Human Chorionic Gonadotropin (HCG) - An Ineffective Approach to Treating Obesity, January 2013

Human Chorionic Gonadotropin (HCG) - An Ineffective Approach to Treating Obesity, January 2013

TOS’ Position: We conclude that the scientific evidence does not support the use of HCG for the treatment of obesity. This position is in agreement with the U.S. FDA. The Obesity Society is committed to advocating the use of therapies for the treatment of obesity that are evidence-based and rejects those that have been shown to be ineffective.

History: In 1901, Froelich reported the case of a boy with hypogonadism due to a pituitary tumor who was obese and had not gone through puberty (1). Subsequently, clinical use of human chorionic gonadotropin (HCG) to induce puberty in boys with Froelich’s syndrome was noticed to result in a change in fat distribution (2). A. T. W. Simeons was a respected scientist and known for his work in tropical medicine. Simeons later became interested in obesity and his use of HCG was influenced by the effect of HCG on fat distribution in boys with delayed puberty (Froelich Syndrome) (2). Simeons, through empirical observations, developed a method of treating obesity which he reported in Lancet in 1954 (3). Simeons’ program consisted of injecting intramuscularly 125 units of HCG per day, obtained from the urine of pregnant women, six days a week for six weeks along with a of 500 kcal/d diet consisting of lean meat, leafy vegetables, unsweetened dry crisp bread (rusk), fruit, salt and fluids. He claimed that those on this program lost 20 to 30 pounds over the course of six weeks. He attributed to his HCG program four characteristics; rapid weight loss, no feelings of weakness, no feelings of hunger and loss of fat from the parts of the body where it normally remains the longest (stomach, hips, thighs and upper arms).

The Science: Recent data supports the hypothalamus , rather than the pituitary, as the dominant organ controlling food intake and energy expenditure. However, the Simeons’ Program for the treatment of obesity became very popular and clinics specializing in the program became popular and profitable for the physicians that ran them. In response to this popular therapy there were sixteen double blind trials of HCG for the treatment done, mostly in the 1970’s. Many studies were criticized for not adhering to Simeon’s directions exactly, but one of these trials did follow the Simeon program and randomized twenty subjects to HCG and twenty to placebo (4). The HCG group lost 8.8kg which was not different than the saline placebo but consistent with the weight loss seen by Simeon. There were no differences in hunger, mood, or localized body measurements as had been claimed by Simeon.

A meta-analysis of eight uncontrolled and sixteen controlled trials of HCG for the treatment of obesity was published in 1995 (5). Of the 12 studies scoring more than 50 out of 100 points for methodological quality, all were controlled studies and only one concluded that HCG was a useful adjunct to weight loss. The authors concluded that there was no scientific evidence that HCG was effective in the treatment of obesity, nor did it bring about a feeling of well-being, cause fat redistribution, or reduce hunger.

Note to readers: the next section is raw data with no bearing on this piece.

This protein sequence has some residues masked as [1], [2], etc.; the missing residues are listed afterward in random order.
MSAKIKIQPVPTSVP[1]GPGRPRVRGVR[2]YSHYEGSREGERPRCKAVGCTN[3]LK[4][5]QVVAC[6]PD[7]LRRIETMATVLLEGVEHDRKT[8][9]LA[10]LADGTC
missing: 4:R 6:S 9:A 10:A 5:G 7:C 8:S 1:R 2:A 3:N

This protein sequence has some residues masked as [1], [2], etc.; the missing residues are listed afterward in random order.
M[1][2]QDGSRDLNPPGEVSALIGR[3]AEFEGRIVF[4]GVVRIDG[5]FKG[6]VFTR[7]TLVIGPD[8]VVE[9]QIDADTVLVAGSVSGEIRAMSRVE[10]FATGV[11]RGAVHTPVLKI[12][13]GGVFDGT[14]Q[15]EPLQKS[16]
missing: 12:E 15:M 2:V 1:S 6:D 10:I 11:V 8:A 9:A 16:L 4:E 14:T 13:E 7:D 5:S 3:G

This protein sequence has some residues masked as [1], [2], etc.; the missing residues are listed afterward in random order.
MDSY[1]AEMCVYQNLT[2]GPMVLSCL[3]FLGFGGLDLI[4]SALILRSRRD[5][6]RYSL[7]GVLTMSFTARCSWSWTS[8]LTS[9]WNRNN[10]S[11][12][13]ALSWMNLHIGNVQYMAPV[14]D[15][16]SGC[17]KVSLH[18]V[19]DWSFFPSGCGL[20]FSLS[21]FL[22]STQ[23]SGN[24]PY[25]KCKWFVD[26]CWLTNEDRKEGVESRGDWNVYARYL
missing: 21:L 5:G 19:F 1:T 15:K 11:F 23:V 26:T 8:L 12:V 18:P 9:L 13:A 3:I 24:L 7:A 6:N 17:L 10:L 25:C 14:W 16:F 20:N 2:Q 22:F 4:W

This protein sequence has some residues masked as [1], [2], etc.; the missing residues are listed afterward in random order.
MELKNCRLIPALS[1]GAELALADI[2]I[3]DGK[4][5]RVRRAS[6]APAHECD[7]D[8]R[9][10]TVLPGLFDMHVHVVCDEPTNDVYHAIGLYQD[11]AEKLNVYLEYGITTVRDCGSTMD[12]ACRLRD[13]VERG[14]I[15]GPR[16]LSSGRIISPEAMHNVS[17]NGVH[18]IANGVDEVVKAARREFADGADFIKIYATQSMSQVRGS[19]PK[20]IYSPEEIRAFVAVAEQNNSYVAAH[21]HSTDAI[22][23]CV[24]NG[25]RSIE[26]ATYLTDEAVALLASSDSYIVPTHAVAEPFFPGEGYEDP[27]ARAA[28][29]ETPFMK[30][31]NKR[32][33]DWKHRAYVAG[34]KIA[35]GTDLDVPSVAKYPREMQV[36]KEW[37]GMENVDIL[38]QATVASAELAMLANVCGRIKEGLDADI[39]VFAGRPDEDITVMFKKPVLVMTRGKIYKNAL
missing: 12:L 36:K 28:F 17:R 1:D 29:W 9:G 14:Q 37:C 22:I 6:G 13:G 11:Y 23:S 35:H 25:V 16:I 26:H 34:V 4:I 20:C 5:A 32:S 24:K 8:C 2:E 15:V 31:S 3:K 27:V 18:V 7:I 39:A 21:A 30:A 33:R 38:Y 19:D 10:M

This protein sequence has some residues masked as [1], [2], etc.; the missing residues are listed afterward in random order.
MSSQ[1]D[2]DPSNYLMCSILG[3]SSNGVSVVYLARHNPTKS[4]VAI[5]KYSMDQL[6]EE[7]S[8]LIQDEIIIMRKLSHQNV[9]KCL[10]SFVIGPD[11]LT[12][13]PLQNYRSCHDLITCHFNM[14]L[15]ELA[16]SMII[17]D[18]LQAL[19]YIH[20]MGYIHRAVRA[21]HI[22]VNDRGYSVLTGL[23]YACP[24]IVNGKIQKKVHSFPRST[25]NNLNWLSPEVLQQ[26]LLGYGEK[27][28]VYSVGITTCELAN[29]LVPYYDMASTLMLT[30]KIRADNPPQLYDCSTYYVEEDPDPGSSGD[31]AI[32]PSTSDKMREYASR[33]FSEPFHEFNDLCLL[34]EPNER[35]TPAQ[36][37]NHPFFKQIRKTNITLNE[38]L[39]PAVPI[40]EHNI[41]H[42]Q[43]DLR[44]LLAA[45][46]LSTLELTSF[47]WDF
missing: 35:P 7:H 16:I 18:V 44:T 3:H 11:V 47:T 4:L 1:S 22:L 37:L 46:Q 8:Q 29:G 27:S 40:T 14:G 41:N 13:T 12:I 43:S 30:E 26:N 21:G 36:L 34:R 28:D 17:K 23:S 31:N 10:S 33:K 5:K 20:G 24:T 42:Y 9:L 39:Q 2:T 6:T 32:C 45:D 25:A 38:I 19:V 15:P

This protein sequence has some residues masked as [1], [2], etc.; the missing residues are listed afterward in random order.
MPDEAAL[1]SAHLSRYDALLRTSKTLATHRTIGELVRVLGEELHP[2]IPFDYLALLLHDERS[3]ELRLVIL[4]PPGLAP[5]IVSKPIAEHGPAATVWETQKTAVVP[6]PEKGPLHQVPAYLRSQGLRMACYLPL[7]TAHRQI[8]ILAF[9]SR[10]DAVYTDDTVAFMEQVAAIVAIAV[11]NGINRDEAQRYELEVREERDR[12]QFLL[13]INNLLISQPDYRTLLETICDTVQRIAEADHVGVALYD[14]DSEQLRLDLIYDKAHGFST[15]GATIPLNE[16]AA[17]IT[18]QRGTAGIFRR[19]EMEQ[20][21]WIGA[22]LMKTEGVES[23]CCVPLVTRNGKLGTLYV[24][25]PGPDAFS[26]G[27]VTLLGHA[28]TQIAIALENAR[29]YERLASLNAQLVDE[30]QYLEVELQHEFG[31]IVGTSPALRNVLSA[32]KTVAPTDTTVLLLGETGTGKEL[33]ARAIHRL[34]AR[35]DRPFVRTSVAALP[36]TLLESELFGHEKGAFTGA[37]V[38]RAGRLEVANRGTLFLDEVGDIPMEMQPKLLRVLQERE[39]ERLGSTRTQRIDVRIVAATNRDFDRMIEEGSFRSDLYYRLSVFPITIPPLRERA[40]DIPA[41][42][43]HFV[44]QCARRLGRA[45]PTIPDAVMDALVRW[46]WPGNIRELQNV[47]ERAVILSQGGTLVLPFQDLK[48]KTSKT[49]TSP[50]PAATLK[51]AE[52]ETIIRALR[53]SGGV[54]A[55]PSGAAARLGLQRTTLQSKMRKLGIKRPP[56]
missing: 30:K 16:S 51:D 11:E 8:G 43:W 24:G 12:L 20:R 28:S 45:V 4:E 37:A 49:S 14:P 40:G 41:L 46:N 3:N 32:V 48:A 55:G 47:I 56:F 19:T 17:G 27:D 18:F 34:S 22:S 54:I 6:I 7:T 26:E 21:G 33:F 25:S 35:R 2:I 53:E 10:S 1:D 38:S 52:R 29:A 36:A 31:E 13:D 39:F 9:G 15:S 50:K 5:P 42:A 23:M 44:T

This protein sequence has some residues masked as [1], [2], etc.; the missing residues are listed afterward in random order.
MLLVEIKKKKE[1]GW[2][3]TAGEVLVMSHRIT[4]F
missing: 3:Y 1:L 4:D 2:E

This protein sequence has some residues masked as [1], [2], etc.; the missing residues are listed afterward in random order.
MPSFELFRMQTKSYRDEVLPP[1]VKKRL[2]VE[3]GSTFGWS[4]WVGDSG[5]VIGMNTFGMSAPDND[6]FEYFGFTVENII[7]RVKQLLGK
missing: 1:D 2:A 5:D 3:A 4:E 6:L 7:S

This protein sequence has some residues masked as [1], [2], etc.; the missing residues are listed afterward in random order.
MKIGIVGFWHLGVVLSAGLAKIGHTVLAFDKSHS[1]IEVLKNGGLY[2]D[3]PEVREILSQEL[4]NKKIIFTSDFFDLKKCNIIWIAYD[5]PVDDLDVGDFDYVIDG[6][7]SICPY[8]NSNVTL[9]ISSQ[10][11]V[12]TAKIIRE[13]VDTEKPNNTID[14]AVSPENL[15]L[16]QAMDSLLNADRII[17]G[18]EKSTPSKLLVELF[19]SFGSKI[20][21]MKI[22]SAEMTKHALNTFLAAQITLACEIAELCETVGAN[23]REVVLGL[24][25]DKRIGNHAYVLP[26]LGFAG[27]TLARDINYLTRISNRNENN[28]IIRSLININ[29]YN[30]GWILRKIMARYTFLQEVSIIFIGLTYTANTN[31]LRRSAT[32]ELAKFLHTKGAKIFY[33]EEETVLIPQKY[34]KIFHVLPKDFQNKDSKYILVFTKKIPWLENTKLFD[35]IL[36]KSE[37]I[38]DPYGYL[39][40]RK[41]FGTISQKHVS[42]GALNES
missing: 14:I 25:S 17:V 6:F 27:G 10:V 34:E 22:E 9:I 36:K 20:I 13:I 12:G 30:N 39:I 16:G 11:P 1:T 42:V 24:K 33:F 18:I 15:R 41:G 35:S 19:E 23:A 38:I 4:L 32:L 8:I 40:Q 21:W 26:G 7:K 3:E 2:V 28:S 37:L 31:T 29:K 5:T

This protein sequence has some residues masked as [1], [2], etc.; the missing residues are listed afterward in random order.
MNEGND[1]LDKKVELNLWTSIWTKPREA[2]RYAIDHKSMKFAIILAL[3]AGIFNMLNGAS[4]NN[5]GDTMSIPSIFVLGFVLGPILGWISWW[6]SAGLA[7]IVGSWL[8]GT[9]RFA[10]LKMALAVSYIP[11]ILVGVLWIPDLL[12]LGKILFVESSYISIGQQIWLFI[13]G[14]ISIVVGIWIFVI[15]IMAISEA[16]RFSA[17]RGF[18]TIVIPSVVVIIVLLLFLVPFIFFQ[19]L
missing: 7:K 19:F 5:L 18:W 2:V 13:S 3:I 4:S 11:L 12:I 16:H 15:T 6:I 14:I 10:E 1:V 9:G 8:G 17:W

Safety: Although the dose of HCG used in the Simeon obesity treatment program may be at placebo levels, it is unclear whether HCG for weight loss could be associated with safety concerns. HCG in relatively low doses does have effects on the human endometrium (6), and the effect of a human pregnancy hormone in males is also of some concern, particularly with regard to adverse effects on prostate and male breast tissue (7,8). In addition, the quality, dose, and composition of “HCG” used by many HCG weight loss clinics are unknown.

Summary: As a consequence of the evidence summarized above, the United States Food and Drug Administration (FDA) has mandated the following warning on the HCG package insert: “HCG has not been demonstrated to be effective adjunctive therapy in the treatment of obesity. There is no substantial evidence that it increases weight loss beyond that resulting from caloric restriction, that it causes a more attractive or “normal” distribution of fat, or that it decreases the hunger and discomfort associated with calorie-restricted diets.” Unfortunately, in spite of the clear evidence and the FDA warning, recent popular books and a well-known television physician have touted the efficacy of HCG for weight loss, leading to a resurgence of clinics offering this ineffective treatment to obese patients.

References

  1. Fröhlich A. Ein Fall von tumor der hypophysis cerebri ohne akromegalie. Wiener klinische Rundschau, 1901, 15: 833-836; 906-908.
  2. Gusman HA. Chorionic gonadotropin in obesity, further clinical observations. Am J Clin Nutr. 1969;22(6):686-95
  3. Simeons ATW. The action of chorionic gonadotrophin in the obese. Lancet. 1954;267(6845):946-7.
  4. Greenway FL, Bray GA. Human chorionic gonadotropin (HCG) in the treatment of obesity, a critical assessment of the Simeons method. West J Med. 1977;127:461-3.
  5. Lijesen GKS, Theeuwen I, Assendefft WJJ, VanDerWal G. The effect of human chorionic gonadotroopin (HCG) in the treatment of obesity by measn of the Simeons therapy: a criteria-based meta-analysis. Br J Clin Pharmacol. 1995;40:237-43.
  6. Fanchin R, Peltier E, Frydman R, de Ziegler D. Human chorionic gonadotropin: does it affect human endometrial morphology in vivo? Semin Reprod Med 2001; 19: 31–35.
  7. Tao YX, Bao S, Ackermann DM, Lei ZM, Rao CV. Expression of luteinizing hormone/human chorionic gonadotropin receptor gene in benign prostatic hyperplasia and in prostate carcinoma in humans. Biol Reprod 1997; 56: 67–72.
  8. Carlson HE, Kane P, Lei ZM, Li X, Rao CV. Presence of luteinizing hormone/human chorionic gonadotropin receptors in male breast tissues. J Clin Endocrinol Metab 2004; 89: 4119–4123.